From CNBC, Citigroup’s former and legendary Chairman and CEO Sandy Weill made news in an interview today with “Squawk Box.” Shorter message: Break up the big banks.
“What we should probably do is go and split up investment banking from banking, have banks be deposit takers, have banks make commercial loans and real estate loans, have banks do something that’s not going to risk the taxpayer dollars, that’s not too big to fail,” Weill told CNBC’s “Squawk Box.”
He added: “If they want to hedge what they’re doing with their investments, let them do it in a way that’s going to be mark-to-market so they’re never going to be hit.”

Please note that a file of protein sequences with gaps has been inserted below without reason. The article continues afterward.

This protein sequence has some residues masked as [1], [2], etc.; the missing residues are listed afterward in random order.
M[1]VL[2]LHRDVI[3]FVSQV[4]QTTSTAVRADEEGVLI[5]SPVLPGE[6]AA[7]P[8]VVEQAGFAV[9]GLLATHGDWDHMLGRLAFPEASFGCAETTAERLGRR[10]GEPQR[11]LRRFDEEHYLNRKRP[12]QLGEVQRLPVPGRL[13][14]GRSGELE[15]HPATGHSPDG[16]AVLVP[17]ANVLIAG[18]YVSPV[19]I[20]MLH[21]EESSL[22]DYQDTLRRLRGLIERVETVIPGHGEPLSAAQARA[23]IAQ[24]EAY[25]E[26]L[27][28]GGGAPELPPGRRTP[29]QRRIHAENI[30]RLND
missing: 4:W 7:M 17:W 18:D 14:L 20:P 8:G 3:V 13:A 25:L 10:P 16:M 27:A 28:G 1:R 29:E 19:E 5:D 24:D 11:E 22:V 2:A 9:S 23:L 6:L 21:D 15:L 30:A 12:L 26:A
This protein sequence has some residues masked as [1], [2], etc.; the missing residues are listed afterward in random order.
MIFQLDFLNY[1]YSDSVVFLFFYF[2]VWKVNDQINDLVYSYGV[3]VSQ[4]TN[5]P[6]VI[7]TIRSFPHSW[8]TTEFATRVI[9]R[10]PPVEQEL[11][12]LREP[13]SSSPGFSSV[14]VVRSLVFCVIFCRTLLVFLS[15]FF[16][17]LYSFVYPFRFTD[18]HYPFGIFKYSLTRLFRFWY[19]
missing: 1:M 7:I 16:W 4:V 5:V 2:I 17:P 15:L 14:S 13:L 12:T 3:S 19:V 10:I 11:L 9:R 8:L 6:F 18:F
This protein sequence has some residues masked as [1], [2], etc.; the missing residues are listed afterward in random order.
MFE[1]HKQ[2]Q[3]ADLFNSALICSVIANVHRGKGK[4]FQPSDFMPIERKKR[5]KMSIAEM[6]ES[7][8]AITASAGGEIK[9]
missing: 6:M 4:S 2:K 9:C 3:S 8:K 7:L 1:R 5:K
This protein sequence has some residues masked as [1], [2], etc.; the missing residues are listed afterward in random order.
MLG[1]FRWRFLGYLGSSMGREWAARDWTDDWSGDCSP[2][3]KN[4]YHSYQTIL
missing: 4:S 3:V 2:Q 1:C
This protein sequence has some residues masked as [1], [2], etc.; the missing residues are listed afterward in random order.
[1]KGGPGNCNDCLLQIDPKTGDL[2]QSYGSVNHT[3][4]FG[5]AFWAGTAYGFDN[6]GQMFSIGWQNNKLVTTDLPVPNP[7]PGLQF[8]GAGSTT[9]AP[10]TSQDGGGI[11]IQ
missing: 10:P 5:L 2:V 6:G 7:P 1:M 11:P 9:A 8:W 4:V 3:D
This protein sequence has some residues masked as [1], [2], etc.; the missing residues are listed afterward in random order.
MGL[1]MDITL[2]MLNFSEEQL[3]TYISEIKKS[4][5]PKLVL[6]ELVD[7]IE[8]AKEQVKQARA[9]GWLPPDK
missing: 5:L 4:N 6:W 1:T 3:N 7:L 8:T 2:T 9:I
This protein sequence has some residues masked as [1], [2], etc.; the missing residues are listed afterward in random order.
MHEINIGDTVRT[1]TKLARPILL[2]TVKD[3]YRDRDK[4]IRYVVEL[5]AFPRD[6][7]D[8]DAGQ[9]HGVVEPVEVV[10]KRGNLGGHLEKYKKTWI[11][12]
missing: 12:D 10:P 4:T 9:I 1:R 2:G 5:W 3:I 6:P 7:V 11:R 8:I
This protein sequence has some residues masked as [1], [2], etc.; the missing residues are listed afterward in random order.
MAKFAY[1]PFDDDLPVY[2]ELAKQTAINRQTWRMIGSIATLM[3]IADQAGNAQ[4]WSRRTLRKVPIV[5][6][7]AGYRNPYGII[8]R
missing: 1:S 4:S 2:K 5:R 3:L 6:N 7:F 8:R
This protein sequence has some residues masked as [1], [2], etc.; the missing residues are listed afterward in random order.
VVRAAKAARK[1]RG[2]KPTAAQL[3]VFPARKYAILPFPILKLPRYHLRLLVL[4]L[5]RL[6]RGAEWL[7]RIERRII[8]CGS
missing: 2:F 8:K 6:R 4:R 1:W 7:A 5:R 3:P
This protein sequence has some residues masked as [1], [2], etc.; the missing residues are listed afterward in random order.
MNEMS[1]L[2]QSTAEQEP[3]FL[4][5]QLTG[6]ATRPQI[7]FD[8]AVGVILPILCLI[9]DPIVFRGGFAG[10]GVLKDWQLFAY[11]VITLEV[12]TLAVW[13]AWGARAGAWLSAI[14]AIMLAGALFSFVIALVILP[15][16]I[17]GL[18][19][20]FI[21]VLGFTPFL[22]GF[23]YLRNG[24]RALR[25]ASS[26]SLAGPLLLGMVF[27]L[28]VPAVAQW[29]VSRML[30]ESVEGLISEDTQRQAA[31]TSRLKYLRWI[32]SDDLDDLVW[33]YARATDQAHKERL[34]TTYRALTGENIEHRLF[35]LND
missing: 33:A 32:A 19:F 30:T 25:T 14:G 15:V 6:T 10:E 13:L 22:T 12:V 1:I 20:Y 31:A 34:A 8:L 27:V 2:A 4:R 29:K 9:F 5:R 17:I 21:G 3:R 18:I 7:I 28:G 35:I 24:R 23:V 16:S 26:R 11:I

He essentially called for the return of the Glass–Steagall Act, which imposed banking reforms that split banks from other financial institutions such as insurance companies.
Glass-Steagall Act was replaced by the Gramm-Leach-Bliley Financial Modernization Act of 1999, the House voting 362-57 to pass it, and in the Senate, 90-8, in a veto-proof majority. Pres. Bill Clinton signed it into law on November 12, 1999.
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Image from Occupy Congress.